Outdoor Adventures with Gary Lee - Vol. 76
I’ve been out and about everyday this week. Got wet a couple times, but not snowed on yet. That looks like it might come today and tomorrow. I took down my owl nets today, as the snow would probably have put them down for me and into the leaves, which wouldn’t have been fun to pick. I tried several nights this week and had no luck, only catching leaves and ending with a cold speaker that wasn’t talking. I put a heating pad under it last night, which kept it going under the full moon, and still no takers, so most of them may have passed.
At the feeders, I’ve had some new birds: three Fox Sparrows, none of which are wearing bands, and a dozen Evening Grosbeaks over the span of a few days, all females one day and then all males the next. I caught and banded eight so far and I think there are more to come from the north. Star Livingstone called me this week to tell me she had them at her feeder and the next day mine arrived and haven’t left. The Slate Colored Juncos are still here in big numbers, as are the Black Capped Chickadees, most of which are sporting a band. I have caught and banded several juvenile chickadees as they arrive daily. I’ve also caught several chickadees that I banded over the years, back to ‘14 and ‘15 and the old one from 2009, which will break the record for age if I catch it this month. I did pick it out of the net twice last week. One of my White Breasted Nuthatches that I had banded in 2018 hit a window. I did get a Blue Jay that I banded in 2015, which is the oldest one of those I’ve had return.
If you go out in the woods, it’s a different story. You can walk for a couple miles and hear one Pileated Woodpecker or flush one grouse, as there is hardly any wild food out there. Last fall, the beech were covered with nuts and that food lasted most of the winter for the Turkeys and Blue Jays. Even the Deer continued mining nuts until spring. The little critters like mice, chipmunks and squirrels also had a banner winter and kept breeding, as you have noticed in and around your house or camp this year. If you haven’t, you’ve had your head in the sand. The spruce, pine, tamarack and balsam had a banner cone crop and not many birds were around to eat it, but the red squirrels enjoyed the seeds as they piled up cones by the bushels. Some birds feasted on the cones, but most went unnoticed as they ate in silence.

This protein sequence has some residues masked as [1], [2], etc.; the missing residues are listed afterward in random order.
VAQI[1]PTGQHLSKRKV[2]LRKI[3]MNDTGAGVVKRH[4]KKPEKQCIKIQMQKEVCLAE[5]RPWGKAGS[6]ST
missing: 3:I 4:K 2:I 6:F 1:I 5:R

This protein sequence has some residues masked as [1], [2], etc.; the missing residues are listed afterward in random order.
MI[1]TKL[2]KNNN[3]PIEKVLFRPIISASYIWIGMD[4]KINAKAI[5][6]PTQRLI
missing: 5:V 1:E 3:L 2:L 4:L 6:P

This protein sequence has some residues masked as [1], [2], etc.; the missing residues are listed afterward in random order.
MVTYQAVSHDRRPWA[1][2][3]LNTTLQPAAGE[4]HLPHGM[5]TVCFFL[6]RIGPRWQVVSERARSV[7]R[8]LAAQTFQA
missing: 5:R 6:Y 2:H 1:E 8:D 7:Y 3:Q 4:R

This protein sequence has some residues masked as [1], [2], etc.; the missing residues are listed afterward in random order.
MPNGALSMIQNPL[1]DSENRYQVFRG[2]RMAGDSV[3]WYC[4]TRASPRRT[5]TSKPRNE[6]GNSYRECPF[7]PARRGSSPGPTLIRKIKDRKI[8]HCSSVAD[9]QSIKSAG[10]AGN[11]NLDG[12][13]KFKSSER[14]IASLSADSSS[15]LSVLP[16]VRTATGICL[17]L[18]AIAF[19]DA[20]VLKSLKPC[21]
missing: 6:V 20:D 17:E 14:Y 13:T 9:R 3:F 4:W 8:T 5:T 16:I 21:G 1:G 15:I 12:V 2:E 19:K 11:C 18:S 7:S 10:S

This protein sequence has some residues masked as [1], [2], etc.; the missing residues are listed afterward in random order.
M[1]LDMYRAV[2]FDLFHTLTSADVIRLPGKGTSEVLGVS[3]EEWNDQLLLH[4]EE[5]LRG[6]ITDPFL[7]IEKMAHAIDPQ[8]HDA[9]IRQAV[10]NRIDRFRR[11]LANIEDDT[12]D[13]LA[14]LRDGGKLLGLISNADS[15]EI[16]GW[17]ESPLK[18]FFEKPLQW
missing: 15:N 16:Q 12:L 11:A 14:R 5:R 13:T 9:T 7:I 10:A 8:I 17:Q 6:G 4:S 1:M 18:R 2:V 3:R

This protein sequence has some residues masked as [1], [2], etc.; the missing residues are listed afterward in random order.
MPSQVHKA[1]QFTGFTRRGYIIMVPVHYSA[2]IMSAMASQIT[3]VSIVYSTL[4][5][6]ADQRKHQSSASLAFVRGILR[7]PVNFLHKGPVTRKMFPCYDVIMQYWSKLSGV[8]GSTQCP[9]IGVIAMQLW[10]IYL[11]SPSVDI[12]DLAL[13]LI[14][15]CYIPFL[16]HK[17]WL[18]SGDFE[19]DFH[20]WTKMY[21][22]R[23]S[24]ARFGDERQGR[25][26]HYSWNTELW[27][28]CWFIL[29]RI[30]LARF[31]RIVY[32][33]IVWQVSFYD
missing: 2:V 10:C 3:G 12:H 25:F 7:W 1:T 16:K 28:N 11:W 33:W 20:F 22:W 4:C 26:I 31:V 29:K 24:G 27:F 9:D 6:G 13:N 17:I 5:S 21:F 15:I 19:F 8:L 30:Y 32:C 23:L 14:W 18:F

This year, a different story in this neck of the woods. Not a nut to be had and most of the berries were eaten by the abundance of mice and chipmunks before they reached human hands. I never had anything eat the berries off my daphne bushes and this year they are all gone, mostly from mice I believe. I got into the blackberry bushes only twice and had lunch, but after that, there were no berries to be had. The bears may have gotten a few, but the little critters got most of them, as they were like an army out in the wild, as well as in your camp or home. The hawks and owls must have had a feast without even trying. I know the Broadwing Hawks are usually picking off American toads when they breed in my pond. This year, I saw no hawks, but I had plenty of toads. They were finding enough mice that they didn’t need to eat toads.
The fires to the east of California got the benefit of 6 to 12 inches of snow last week, which put these fires down and controlled. The fires in California continue to burn with winds in some places over 70MPH and several had to flee their homes. Officials there are hoping for some precipitation to slow the spread of these fires.
Super typhoon Goni, the world’s most powerful storm in four years, smashed into the Philippines with 195 MPH winds, killing 10 and leaving many homeless. This storm is likely a Category 5 hurricane. Another cyclone, tropical storm Atsani, has entered the country and should gain strength. These are things many are missing as they worry about the virus and the elections.
From what I’ve seen, the deer are beginning to rut and will be on the move, so be watchful on the highways as deer may cross in your path most anywhere in this area, not just by the deer crossing signs.
I’ve seen many hikers wearing all black as they stroll through the woods and no other colors. I think bears are all black, so be aware that it is big game season and wear some orange or red outer clothing while you roam through the woods. Hunters should be aware of their targets and what is beyond, but why take the chance!
First snowfall can come anytime and may have, but that’s another story. See ya.